For readers who celebrate, Happy Lunar New Year guys! Thanks to an uber long weekend (3-day break + weekend) for Chinese New Year, I am finally getting around to my backlog of blog topics I’ve planned out for this site. The post I am writing today is sort of “back to the roots” for me as Cyanogenmod-related flashing/tweaking articles were why people started coming to read this blog in the first place.
Buying OnePlus One
There’s an invite to buy OnePlus One sitting around in my inbox for the better part of the last few months but I didn’t really get down to buying because I was deep in my research on what’s next from Nexus 5, which had really served me well for the past 1 year until the power button issue made me seriously consider switching.
After much deliberation, I decided to go ahead with OnePlus One as it would be future proof for a few quarters before more off-contract phones worth buying come out. I was quite impressed that the shipping services from OnePlus One as well as vPost were very efficient; I got my phone within 10 days of placing the order, which is quite awesome, considering Singapore is not officially in the list of countries.
As with any product review I do, let’s get the technical specs out of the way first:
|Dimensions||6.02 x 2.99 x 0.35 in|
|Screen||5.5 inches LTPS LCD Capacitive TS|
|Resolution||1080 x 1920 pixels (401 ppi)|
|Operating System||Cyanogenmod 11S, upgradable to v4.4.4 (KitKat) | Planned upgrade to v5.0 (Lollipop)|
|Chipset||Qualcomm MSM8974AC Snapdragon 801|
|CPU||Quad-core 2.5 GHz Krait 400|
|Main Camera||13 MP, 4128 x 2096 pixels|
|Bluetooth||Version 4.1, A2DP|
|Battery||Non-removable Li-Po 3,100 mAh|
Back To The Flashing Biz
I haven’t flashed Cyanogenmod to any of my devices in the last couple of years, mainly because I started working full-time and most of the time I needed my phone to be working 100%. That and the lack of time – I simply couldn’t prioritize spending many hours a night reading through forum posts, backing up, setting up the phone and testing on a regular basis.
OnePlus One (OPO) came with a modified version of Cyanogenmod 11 called CM 11S that is meant only for OPO (if you want to know the main differences between 11 and 11S, check out this piece by Android Pit). Out of the box, I received a system update that should contain bug/stability fixes for the shipped OS but it’s still based on Android 4.4.4 Kitkat. Not that there’s anything wrong or bad about using Kitkat but after using only Android Lollipop for the last few months on my Nexus devices, I just find it very lacking to go back to an older OS on a new phone.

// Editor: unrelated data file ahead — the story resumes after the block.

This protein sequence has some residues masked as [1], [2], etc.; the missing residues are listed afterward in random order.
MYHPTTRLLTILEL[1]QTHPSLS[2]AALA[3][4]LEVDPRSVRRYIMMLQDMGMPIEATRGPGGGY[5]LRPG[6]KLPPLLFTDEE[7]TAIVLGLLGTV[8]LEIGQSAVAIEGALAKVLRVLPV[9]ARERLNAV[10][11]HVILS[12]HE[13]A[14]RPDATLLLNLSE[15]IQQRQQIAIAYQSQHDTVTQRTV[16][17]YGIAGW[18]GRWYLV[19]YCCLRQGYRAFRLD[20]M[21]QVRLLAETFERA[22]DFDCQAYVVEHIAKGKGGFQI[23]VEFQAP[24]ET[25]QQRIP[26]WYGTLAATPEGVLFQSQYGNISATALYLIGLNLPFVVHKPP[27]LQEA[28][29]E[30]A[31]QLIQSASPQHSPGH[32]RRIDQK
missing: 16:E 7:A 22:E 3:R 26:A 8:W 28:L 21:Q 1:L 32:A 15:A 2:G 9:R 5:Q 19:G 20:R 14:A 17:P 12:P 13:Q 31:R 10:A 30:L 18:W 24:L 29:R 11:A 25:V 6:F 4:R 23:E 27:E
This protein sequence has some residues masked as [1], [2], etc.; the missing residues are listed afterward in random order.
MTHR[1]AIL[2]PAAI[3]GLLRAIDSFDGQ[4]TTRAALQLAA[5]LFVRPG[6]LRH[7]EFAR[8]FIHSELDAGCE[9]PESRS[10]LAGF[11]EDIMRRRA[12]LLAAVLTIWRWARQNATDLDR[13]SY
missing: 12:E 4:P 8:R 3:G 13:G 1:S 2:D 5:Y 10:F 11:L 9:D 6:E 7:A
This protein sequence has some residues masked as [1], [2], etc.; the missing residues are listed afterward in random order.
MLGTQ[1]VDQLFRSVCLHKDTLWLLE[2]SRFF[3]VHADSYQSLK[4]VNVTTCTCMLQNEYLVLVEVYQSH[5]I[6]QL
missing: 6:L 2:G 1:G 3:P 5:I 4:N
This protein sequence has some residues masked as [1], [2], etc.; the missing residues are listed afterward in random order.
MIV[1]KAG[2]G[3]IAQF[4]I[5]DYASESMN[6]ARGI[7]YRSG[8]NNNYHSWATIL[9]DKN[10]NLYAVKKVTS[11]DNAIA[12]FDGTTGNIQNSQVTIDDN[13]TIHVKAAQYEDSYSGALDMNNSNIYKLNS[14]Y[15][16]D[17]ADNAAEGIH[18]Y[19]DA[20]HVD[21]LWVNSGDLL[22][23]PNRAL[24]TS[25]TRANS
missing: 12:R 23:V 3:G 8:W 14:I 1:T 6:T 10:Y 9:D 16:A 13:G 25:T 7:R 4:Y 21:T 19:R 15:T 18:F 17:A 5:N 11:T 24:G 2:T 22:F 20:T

So, this happened within the first few hours of unboxing…..
Cyanogenmod 12 Nightly + Franco Kernel
If you’re familiar with the process, you are only here for review on stability and whether it’s good enough as a daily driver, which I will get to in a min. New to the flashing scene? Fret not, make sure you read through this OnePlus forum post multiple times before attempting anything.
The post only covered flashing CM 12 and GApps with a ton of useful information on backup/restoration and other stuff. Franco Kernel is recommended by people over at Twitter simply because it could make the battery life as good as stock – as of writing this, I am on Franco kernel r38 version (available here) and three days in, there’s absolutely zero issue with performance or battery life for that matter.
In the first build that I flashed (20150215), there was this annoying volume bug that would pump up the media playback volume a notch at random times (usually after locking the phone). That almost became a deal-breaker because I listen to music all the time on my mobile phone during commute and it’d be quite annoying if the listening experience is not seamless.
As I looked to single out the one audio issue, I decided to flash a new build (I left the “Check Daily” option on by default. Now changed to weekly). There’s no more volume bug in the current build I am on, 20150217.
A little bit of context into the screenshots that follow. My main use cases are as follows:
- Brightness level at 50% (I don’t use adaptive brightness)
- MX Player (watched 45 mins of videos with Bluetooth audio through Jaybird Bluebuds X)
- Heavy use of Flipboard, Instagram, Whatsapp, Facebook, Fenix throughout the night
- Took 15 – 20 shots with camera
- Spotify offline music playback with Bluetooth audio on my commute (about 1.5 hour)
- LTE always-on (otherwise, Wi-Fi)
- Ambient display notification on
- 15 – 20 mins of YouTube playback (1080p)
Is it good enough to be a daily driver?
For me personally with the use cases mentioned, it’s a big yes! There’s no major bug on these nightly builds anymore and Franco kernel makes damn sure that there’s no sacrifice when it comes to battery life. I will be updating these nightly builds once a week or maybe I will just wait until the stable version comes out. The bottom line is – if nothing breaks, don’t flash a new build.